“No estamos cediendo a pesar del duro estado de tiempo, sacrificando pasar tiempo con nuestras familias, nuestros trabajos, nuestras casas, no sólo para proteger la tierra, el agua, y el pueblo, sino para asegurar un futuro más prometedor para las próximas siete generaciones. Estamos pidiendo más apoyo por los bloqueos de carretera para estar en solidaridad. Este asunto no es sólo de Elsipogtog, es un asunto mundial y necesitamos concientizar al mundo de esto. Demuestren su apoyo con nosotros de cualquiera manera posible, mandar agradecimientos, bloqueos de carretera, pancartas, incluso visitarnos, todo tipo de apoyo estará agradecido.”

El tercer campamento en el Territorio de los Mi’kmaq, en la Autopista 11, donde ha ocurrido los enfrentamientos entre el pueblo Mi’kmaq protegiendo el agua y el RCMP (Policía Montado Canadiense Real) protegiendo los intereses de las corporaciones, está pidiendo el apoyo mundial a nivel general.

El Tribunal Provincial de New Brunswick ha aprobado un mandamiento judicial que nombra 5 personas, incluso “Jane” y “John Doe”, para fijar como objetivo al campamento de la Autopista 11. El campamento ha bloqueado con éxito el paso de los vehículos de SWN y está impidiendo la conducta de pruebas sísmicas por SWN en las tierras no cedidas de los Mi’kmaq. Cada día en que SWN no puede conducir sus pruebas, la compañía pierde $540,000. SWN está pidiendo de nuevo a el RCMP que haga cumplir el mandamiento más reciente cedido por el Tribunal. A esta hora, el RCMP ha utilizado el mandamiento para fijar los Mi’kmaq como objetivo y ha establecido un punto de control en la Autopista 11, donde los RCMP pueden parar los vehículos y detener a los conductores y pasajeros cuando quieran.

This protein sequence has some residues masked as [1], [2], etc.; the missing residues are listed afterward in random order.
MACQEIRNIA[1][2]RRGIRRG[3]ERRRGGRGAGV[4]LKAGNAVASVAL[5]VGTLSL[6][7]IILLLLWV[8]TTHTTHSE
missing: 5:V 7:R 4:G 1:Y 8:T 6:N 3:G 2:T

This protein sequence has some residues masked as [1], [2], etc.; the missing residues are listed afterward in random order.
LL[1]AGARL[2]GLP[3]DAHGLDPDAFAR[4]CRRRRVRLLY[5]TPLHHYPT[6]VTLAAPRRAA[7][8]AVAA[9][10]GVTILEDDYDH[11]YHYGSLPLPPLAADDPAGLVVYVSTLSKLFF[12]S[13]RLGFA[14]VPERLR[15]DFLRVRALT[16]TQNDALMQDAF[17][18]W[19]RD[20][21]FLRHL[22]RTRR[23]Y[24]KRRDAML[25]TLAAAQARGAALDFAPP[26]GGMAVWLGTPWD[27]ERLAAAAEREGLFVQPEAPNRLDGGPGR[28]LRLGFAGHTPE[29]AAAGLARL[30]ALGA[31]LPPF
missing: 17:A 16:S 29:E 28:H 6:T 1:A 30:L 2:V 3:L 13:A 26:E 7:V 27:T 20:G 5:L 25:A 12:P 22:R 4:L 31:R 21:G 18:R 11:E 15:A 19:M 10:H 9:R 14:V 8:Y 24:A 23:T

Recordamos la última vez en que el RCMP hizo cumplir un mandamiento contra el pueblo Mi’kmaq. Como hemos visto históricamente, el RCMP continuará imponiendo la violación de los tratados y atacando la autodeterminación Indígena. A esta hora, los RCMP no sólo están hostilizando los Mi’kmaq Defensores de la Tierra y los aliados no Indígenas, sino están siguiendo encarcelarlos. El jueves, 28 de noviembre los Mi’kmaq bloquearon el paso de SWN otra vez – declarando un día más de victoria. Se están levantando contra la represión brutal de la policía, y el robo de tierras Indígenas y la colonización que siguen en desarrollo. ¡Demuestren a ellos que no están solos!

El lunes, 2 de diciembre, los Defensores de la Tierra de la Autopista 11 piden que ustedes demuestren su solidaridad a fuerza de actuar en su comunidad. Donde sea posible, animamos los cierres de autopistas; sin embargo, cualquiera acción de apoyo, como dejar caer una pancarta, nos alegraría. #ShutDownCanada



Urgence : Journée d’action- Solidarité avec #Elsipogtog

Un message des résistant-e-s de HWY 11 :

« Nous n’abdiquons pas en dépit des conditions météos difficiles, du temps sacrifié loin de nos familles, de nos jobs et de nos maisons, pas seulement pour protéger la terre, l’eau et les gens mais aussi pour garantir un meilleur avenir pour les 7 prochaines générations. Nous demandons plus de support, plus de blocages en solidarité. Ceci ne concerne pas qu’Elsipogtog, c’est un enjeu global : nous devons éveiller les consciences. Démontrez nous votre support de toutes les façons possibles, envoyez nous des messages, bloquez des routes, déployez des bannières, venez même nous voir, n’importe quel type de support est apprécié. »

Le troisième campement en territoire Mi’kmaq, à HWY 11, lequel a vu les confrontations entre les Mi’kmaq qui protègent leur eau et la Gendarmerie Royale Canadienne (GRC) qui protège les intérêts corporatifs demande un support répandu et global.